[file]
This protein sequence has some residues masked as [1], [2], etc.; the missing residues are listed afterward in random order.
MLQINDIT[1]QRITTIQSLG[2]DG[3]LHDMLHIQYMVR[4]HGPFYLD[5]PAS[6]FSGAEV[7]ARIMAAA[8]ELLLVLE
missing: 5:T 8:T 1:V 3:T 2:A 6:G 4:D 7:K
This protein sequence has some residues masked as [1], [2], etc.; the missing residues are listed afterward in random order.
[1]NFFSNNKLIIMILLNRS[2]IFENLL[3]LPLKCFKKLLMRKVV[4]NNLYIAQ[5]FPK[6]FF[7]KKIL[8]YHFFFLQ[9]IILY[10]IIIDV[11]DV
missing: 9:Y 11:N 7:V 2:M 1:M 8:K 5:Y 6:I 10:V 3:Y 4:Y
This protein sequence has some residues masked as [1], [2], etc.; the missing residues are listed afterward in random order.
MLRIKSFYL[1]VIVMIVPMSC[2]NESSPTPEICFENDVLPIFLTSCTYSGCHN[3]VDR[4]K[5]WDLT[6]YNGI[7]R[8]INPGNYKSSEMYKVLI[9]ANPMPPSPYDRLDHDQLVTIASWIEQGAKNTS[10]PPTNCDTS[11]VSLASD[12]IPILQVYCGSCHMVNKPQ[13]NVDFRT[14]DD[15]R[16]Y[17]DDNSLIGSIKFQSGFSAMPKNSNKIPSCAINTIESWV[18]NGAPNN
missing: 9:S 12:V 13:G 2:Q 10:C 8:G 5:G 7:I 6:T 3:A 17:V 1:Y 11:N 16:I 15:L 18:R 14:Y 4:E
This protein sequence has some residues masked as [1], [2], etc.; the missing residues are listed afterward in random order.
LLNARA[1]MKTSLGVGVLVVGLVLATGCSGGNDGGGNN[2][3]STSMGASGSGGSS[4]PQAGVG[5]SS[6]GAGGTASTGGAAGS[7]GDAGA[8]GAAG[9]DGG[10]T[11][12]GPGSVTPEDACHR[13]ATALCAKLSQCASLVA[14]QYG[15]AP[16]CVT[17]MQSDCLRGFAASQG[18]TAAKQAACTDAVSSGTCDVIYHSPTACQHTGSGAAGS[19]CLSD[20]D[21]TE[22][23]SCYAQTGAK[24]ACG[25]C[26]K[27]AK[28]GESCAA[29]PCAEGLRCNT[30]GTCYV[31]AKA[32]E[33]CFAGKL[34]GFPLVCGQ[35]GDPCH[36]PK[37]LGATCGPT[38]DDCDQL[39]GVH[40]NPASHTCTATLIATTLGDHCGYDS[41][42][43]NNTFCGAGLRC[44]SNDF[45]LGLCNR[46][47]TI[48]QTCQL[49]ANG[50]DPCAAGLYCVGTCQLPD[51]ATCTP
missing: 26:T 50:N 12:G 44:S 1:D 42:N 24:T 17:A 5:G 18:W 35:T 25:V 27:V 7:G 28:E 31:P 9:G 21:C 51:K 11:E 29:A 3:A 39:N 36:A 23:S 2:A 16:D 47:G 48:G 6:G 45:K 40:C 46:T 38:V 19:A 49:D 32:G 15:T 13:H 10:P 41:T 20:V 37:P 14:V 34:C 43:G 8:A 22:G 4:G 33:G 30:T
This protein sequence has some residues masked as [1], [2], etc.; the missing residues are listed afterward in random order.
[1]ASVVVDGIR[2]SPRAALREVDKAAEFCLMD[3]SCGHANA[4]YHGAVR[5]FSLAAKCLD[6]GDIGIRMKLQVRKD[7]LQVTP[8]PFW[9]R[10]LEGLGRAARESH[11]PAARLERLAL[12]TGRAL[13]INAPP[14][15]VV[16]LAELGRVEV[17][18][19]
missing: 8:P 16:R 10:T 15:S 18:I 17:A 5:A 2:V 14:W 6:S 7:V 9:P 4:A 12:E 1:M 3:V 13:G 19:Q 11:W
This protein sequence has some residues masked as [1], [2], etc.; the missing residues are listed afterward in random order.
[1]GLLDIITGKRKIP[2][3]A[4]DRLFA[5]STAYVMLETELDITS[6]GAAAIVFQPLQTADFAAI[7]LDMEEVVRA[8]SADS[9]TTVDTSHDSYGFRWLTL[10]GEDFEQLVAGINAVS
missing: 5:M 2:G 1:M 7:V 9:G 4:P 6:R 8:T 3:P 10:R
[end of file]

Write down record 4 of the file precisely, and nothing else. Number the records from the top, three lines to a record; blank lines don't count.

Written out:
This protein sequence has some residues masked as [1], [2], etc.; the missing residues are listed afterward in random order.
LLNARA[1]MKTSLGVGVLVVGLVLATGCSGGNDGGGNN[2][3]STSMGASGSGGSS[4]PQAGVG[5]SS[6]GAGGTASTGGAAGS[7]GDAGA[8]GAAG[9]DGG[10]T[11][12]GPGSVTPEDACHR[13]ATALCAKLSQCASLVA[14]QYG[15]AP[16]CVT[17]MQSDCLRGFAASQG[18]TAAKQAACTDAVSSGTCDVIYHSPTACQHTGSGAAGS[19]CLSD[20]D[21]TE[22][23]SCYAQTGAK[24]ACG[25]C[26]K[27]AK[28]GESCAA[29]PCAEGLRCNT[30]GTCYV[31]AKA[32]E[33]CFAGKL[34]GFPLVCGQ[35]GDPCH[36]PK[37]LGATCGPT[38]DDCDQL[39]GVH[40]NPASHTCTATLIATTLGDHCGYDS[41][42][43]NNTFCGAGLRC[44]SNDF[45]LGLCNR[46][47]TI[48]QTCQL[49]ANG[50]DPCAAGLYCVGTCQLPD[51]ATCTP
missing: 26:T 50:N 12:G 44:S 1:D 42:N 24:T 17:A 5:G 18:W 35:T 25:V 27:V 7:G 28:E 31:P 9:G 21:C 51:K 11:E 29:A 3:A 39:N 36:A 23:S 2:A 16:D 47:G 48:G 6:G 45:K 40:C 46:T 38:V 19:A 49:D 32:G 15:T 13:H 10:P 41:T 20:V 37:P 14:V 34:C 43:G 8:A 22:G 4:G 33:G 30:T